The Intelligencer March 16, 1918 (page 2)

“Address of Parcels For War Prisoners. Ottawa. The German Authorities have issued a memorandum to the effect that parcels for Prisoners of War interned in Germany must be addressed to the ‘parent’ (or main) camps to which the prisoners belong and must not bear the names of any branch or working camps or any other place to which the prisoner might be detailed for special services.

The memorandum states that prisoners who have been detailed for services outside the ‘parent’ camps have been enjoined by the German Authorities from the very first, to inform in this sense any relations or other persons from whom they expect to receive postal parcels. Parcels for Prisoners of War in hospitals also come within the meaning of these regulations.

In the interests of the prisoners it is therefore essential that these regulations should be strictly adhered to as otherwise the German Authorities will not deliver the parcels to the Prisoners of War for which they are intended, and it is suggested that persons in Canada when writing to prisoners in Germany should ascertain definitely the name of the ‘parent’ (or main) camp so that they can comply with the regulations of the German Authorities in addressing parcels to prisoners. R. M. Coulter, Deputy Postmaster General.”

The Intelligencer March 16, 1918 (page 4)

“Daddy, What Did You Do in the War? ‘Peptimism’ is a new word coined by one of the speakers of the War Lecture Bureau in connection with the Greater Production Movement. Pessimism is creeping in and there is need of a liberal injection of ‘Peptimism’ to get the people right up on their toes again purged of war weariness and determined to make Canada’s participation in the war a living sacrifice of joy from the grass roots up with everybody trying to do their bit—a big bit if possible—but even a little bit.

One thousand speakers all over Canada have volunteered as ‘Five-Minute-Men’ and in five minute rapid-fire talks will spread the gospel of ‘Peptimism’ in theatres, movies, concerts and public gatherings of all kinds.

Mr. Frank Yeigh is the officer commanding the ‘Five-Minute-Men’ Battalion and as he is a human dynamo of condensed force it looks as if the movement would accomplish all that is intended.

Pro-German and Pacifist influences are working quietly in Canada—the poison is being introduced in various ways, but the Five-Minute-Men are prepared to inoculate the people against infection. The end of the war is in sight, but if that end is not to be the end of freedom the final effort of the Allies must be the greatest.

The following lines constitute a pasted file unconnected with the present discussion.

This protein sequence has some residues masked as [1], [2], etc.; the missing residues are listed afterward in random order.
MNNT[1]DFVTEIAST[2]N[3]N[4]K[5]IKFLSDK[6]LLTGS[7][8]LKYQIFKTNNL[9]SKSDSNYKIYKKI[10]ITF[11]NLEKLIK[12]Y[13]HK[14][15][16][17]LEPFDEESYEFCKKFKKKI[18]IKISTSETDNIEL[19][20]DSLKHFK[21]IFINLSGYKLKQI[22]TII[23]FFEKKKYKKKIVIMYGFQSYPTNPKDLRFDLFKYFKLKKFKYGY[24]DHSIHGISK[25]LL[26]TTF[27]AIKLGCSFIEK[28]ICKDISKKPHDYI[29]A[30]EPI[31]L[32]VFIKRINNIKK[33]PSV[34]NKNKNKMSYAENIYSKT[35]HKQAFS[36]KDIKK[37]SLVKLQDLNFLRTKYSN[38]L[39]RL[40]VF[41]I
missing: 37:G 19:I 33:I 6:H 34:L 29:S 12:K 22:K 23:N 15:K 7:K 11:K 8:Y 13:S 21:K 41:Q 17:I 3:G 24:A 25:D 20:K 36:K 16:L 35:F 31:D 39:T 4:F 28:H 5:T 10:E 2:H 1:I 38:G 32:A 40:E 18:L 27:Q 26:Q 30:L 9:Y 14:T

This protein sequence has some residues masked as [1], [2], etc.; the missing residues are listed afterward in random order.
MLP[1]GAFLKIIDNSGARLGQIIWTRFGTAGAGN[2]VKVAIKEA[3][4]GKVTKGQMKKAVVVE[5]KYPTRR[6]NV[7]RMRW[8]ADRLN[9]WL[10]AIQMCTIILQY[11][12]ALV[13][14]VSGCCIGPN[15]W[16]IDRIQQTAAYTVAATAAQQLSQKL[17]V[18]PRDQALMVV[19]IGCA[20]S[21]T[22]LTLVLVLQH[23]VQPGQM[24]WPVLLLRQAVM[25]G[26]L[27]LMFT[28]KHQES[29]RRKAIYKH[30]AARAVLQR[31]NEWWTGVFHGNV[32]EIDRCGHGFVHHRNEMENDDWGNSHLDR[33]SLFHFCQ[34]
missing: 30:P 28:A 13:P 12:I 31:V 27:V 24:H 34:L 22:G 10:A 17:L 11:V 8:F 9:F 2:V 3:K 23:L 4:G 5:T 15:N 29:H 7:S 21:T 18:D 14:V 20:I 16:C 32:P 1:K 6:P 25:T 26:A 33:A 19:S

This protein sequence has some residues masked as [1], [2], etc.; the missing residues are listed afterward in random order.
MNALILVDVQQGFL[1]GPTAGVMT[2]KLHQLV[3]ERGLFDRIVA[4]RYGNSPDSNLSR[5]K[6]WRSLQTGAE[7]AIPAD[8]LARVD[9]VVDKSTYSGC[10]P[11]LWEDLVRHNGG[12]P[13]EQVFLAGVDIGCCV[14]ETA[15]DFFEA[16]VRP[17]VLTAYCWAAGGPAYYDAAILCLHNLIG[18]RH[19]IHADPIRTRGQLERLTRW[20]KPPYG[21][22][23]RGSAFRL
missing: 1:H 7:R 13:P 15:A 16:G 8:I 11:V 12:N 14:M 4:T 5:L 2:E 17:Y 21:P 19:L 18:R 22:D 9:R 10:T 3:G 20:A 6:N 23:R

The biggest question for the Stay-at-Homes is food production. How about that back-yard garden? Are you studying the seed catalogues and reading up on intensive farming? Wake up and get in the game!

Peptimism is the word—Pep for short—but get it, short or long.”

The Intelligencer March 16, 1918 (page 6)

“Canada Musters Her Manhood. Since our gallant First Contingent sailed to join the ‘Old Contemptibles’ in Flanders, Canada has answered every call for ‘more men.’ Her latest and perhaps most timely response is the new ‘Selected Army’—men worthy to reinforce the Divisions that upset precedent and astonished military Europe.

The shaving equipment issued to your boy or your friend in our Canadian Army must be on a par with his fighting equipment and clothing! Ask your Dealer to show you the new Gillette Military Sets!

Gillette Safety Razor Co. of Canada, Limited.”

The Intelligencer March 16, 1918 (page 7)

“Patriotic Concert. At St. Andrew’s Church, Gilead, Thurlow township, last evening, under the auspices of the Red Cross Union Jack Circle of Gilead, a concert was held, which was largely attended. A splendid programme was provided and thoroughly appreciated by all present. Mr. W. C. Mikel, K.C., of this city was chairman filling the position in a most acceptable manner.”

The Intelligencer March 16, 1918 (page 7)

“Pte. Lancaster Wounded. Mrs. E. Lancaster, residing at 95 Station street, received the following message from Ottawa:—’Sincerely regret to inform you that (454519) Pte. Jas. C. Lancaster, infantry, is officially reported admitted to fourth General Hospital, Camiers, March 5, 1918, gunshot wounds left arm, buttock, legs. Director of Records.

Pte. Lancaster lived in Belleville and was a sergeant-instructor in the army, which position he relinquished to go to France in November last as a private.”

The Intelligencer March 16, 1918 (page 7)

“S. A. Tag Day. The Salvation Army with the assistance of those interested in war work have been selling ‘Tags’ today in aid of their ‘Soldiers’ Huts and Comforts.’ It is to be hoped that a goodly sum will be realized. A collection was made in the public schools in the city, which netted over $131.00.

Those in charge of the Tag Day collection are: Organizer, Mrs. Waters, Quinte Chapter; Captains, Mrs. Clarke, Patriotic; Mrs. Ritchie, Salvation Army; Miss Falkiner, C.D.C.A.; Mrs. Ray, Y’S; Mrs. Allen, Argyll Chapter; Mrs. MacColl, St. Julien Chapter; Gordon Robertson, Boy Scouts; Harold Coppin, Y. M. C. A.”

The Intelligencer March 16, 1918 (page 12)

“15,000 Boys Needed in Ontario. Food is the crucial need of the Allies today. In England well-to-do people are standing in line for their food supplies. In France, the bread ration has been reduced. Surely every boy between the ages of 15 and 19 is old enough to realize his grave responsibility in this crisis, and will enrol immediately with the S.O.S. Soldiers of the Soil.

Of course wages will be paid. Boys earned from $12.00 to $30.00 a month and board last season. But the soldiers in the trenches never considered money—they went. You’re made of the same good stuff. You’ll go, too.

Canada Food Board. Ottawa.”